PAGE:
Tony Bingham Those canny Irish have put their £4bn roadbuilding programme on hold until they see what happens to the English experiment with design-and-build
Have you ever been across the sea to Ireland? Go. See Kerry, Galway, Limerick, Cork. Go by car; a car with good suspension springs. Why oh why did Ireland send its road makers abroad? The lads they left behind built interesting roads.
But now the road makers are all back home, and Ireland is building motorways, bridges and tunnels. The budget was *6bn (£4.2bn). Was, and is no longer. The auditor general said: “Following concerns expressed in the Committee of Public Accounts, I decided to review how the [estimate] was compiled.” He soon found that the *6bn contracts were going to end up costing *15bn. Embarrassing. It has made the Irish think about a better way to place civil engineering contracts. Ireland is now watching England’s approach and asking whether it will work.
Across the Irish sea, the traditional way to build and buy a road, bridge or tunnel is by way of the Irish form of civil engineering contract, which is almost identical to the ICE standard forms. Both are “remeasurement contracts”. The tricky parts for civils work are unforeseen ground conditions; iffy weather resulting in bogged-down plant; stumbling into the awkward squad; world price movements, legislation and regulations. The employer takes on such risks in those forms of contract. On top of that, costs wobble around because of variations, design changes and the remeasure. When the motorway tape is snipped, the smiles give way to scowls which give way to anxieties about the consequences of all these risks coming home. The auditor found that risks, changes and design alterations added more than 20%. Price variations added another 14%. Disruption added 7%.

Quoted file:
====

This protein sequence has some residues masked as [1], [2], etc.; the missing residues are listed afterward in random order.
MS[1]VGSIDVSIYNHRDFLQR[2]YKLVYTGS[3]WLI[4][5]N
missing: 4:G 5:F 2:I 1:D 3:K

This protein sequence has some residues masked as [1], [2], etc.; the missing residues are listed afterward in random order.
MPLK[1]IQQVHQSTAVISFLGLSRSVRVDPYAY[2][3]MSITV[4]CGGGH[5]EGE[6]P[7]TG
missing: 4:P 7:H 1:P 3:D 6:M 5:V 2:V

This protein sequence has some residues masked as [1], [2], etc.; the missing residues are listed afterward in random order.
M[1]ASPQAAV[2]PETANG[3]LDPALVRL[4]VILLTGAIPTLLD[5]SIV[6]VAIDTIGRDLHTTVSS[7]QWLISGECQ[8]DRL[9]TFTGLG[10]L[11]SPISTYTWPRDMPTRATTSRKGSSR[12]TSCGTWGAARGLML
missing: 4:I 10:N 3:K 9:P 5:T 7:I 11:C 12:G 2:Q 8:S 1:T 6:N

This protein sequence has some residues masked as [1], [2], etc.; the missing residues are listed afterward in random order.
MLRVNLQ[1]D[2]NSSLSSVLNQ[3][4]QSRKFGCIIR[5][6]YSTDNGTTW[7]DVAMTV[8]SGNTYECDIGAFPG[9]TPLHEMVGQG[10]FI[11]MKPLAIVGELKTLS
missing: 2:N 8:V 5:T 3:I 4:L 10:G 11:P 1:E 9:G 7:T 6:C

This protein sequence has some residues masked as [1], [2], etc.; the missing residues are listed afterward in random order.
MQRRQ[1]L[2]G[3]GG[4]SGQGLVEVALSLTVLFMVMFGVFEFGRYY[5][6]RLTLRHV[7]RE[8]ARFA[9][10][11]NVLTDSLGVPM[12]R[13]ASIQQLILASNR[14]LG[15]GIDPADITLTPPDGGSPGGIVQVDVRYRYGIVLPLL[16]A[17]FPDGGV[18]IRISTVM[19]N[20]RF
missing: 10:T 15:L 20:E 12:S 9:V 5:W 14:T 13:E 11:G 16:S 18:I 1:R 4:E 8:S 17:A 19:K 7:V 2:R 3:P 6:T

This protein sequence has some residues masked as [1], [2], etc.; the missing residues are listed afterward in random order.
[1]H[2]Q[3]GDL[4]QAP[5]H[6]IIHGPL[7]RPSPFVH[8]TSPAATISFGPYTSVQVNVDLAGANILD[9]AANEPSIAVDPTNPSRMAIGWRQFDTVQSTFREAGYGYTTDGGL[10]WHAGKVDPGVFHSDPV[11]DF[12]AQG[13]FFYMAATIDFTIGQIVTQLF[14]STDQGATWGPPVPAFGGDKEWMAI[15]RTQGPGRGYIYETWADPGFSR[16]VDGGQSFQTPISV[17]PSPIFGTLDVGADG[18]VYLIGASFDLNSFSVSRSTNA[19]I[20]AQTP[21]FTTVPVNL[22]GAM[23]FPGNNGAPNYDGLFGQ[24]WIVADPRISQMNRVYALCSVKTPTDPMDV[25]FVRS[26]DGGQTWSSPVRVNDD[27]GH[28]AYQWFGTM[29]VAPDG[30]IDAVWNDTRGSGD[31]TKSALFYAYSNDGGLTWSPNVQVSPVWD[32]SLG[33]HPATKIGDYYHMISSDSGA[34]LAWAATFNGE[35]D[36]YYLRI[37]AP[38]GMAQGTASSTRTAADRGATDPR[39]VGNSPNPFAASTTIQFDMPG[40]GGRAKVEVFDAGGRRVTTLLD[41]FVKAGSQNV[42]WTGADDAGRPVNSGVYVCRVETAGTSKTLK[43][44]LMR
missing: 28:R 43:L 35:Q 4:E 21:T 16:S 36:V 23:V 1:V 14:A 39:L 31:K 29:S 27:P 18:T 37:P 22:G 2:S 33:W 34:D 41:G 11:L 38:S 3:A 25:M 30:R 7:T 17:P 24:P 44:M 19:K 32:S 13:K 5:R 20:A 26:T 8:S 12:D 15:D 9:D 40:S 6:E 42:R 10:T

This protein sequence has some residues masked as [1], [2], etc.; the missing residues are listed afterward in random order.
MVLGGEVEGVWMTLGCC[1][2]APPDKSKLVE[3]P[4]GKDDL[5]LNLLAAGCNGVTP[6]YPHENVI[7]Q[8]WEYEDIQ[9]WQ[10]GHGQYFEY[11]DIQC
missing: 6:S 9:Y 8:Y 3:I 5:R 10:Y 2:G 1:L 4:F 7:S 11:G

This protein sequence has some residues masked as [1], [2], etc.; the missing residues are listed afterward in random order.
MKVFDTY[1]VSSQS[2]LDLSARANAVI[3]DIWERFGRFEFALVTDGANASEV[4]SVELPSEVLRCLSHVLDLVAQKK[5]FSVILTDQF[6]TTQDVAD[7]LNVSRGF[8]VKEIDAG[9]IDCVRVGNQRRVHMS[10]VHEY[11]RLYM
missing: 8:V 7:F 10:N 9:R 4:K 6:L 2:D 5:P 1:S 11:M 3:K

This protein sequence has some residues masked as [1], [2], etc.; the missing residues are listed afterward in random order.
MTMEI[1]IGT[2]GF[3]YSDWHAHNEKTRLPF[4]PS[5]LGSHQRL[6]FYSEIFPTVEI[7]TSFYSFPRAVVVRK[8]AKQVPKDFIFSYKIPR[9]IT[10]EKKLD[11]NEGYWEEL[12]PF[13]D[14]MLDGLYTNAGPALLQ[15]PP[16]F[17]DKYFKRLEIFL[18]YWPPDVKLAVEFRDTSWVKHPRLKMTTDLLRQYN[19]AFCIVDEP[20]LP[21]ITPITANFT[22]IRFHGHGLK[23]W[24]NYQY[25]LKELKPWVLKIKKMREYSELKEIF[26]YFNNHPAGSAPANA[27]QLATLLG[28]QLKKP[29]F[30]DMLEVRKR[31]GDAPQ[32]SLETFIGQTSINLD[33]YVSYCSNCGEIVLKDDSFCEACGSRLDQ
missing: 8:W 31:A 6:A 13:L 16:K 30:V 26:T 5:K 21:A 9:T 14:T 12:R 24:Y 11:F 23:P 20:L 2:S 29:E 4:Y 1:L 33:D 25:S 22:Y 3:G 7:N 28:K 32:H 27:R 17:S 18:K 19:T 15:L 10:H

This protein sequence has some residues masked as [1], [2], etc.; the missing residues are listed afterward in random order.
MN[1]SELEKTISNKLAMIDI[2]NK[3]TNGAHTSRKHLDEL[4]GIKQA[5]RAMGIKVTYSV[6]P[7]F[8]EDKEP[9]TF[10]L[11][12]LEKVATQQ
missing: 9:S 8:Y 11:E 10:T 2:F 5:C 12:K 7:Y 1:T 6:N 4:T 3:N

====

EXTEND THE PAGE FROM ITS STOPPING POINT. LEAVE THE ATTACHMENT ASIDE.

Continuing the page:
My dear chap, we English could have told you to add at least 40% to your contract cost to get an idea of the out-turn cost. We could have told you that the cost of quarrelling with the contractor, the cost of quarrelling between contractors and subcontractors, and the cost of those who went bust while forking out for professional quarrellers, adds another shed load of euros.
The auditor general found that risks, changes and design alterations added more than 20%. Price variations added 14%. Disruption added 7%
So, the Irish are now experimenting with design-and-build contracts. The selling point of these is that well trotted-out phrase, “it passes the responsibility for managing key risks to the contractor”. Then there are other soothing phrases, like it “creates a less adversarial approach”. Tish-tosh. My dear chap, let me tell you that the 40% uplift in traditional contracts will be less than half that with design and build. That’s because the wise contractor will add a big lump to his rates and prices at bid stage to price for him taking the risks instead of you. There are more disputes on my desk about design and build than any other kind of work. No, no, that’s not correct, the score is about even. Risk is risk is risk. Contractors price it. You’re not getting a cheaper job, but what you are getting is less of a red face once the auditor general starts sniffing around.
The canny Irish are not sold on design and build, and are waiting to see what happens in the English experiment. Some call it prime contracting. It has got legs. It starts with a sound idea: select a contractor even before the public inquiry about the prospective road or whatever starts. Wow! Select the contractor by discovering whether it really has the right skills and attitude and experience for the work. Different! Scoundrels, bluffers and duffers are weeded out. Once the right “professional” contractor is selected, pay it a fee to work together to minimise the need for future costly design changes, identify ways to drive out inefficiencies and minimise the risk of costly disputes. The system includes an option of target cost contracts under which contractors are asked to bid at an early stage (before the detailed design) on the basis of best information. Then the incentive for the contractor is to co-operate with the client in finding the cheapest/quickest solution with bonuses on a management fee for earlier, cheaper delivery but penalties for late delivery or over-runs. The soothing phrase here is that client and contractor are in a win/win situation.
Well, perhaps. Our friends in Ireland are right to wait and see. As for the *15bn for all these roads, hurrah for the 4 million inhabitants who clubbed together to get all these euros. Did they all win the lottery?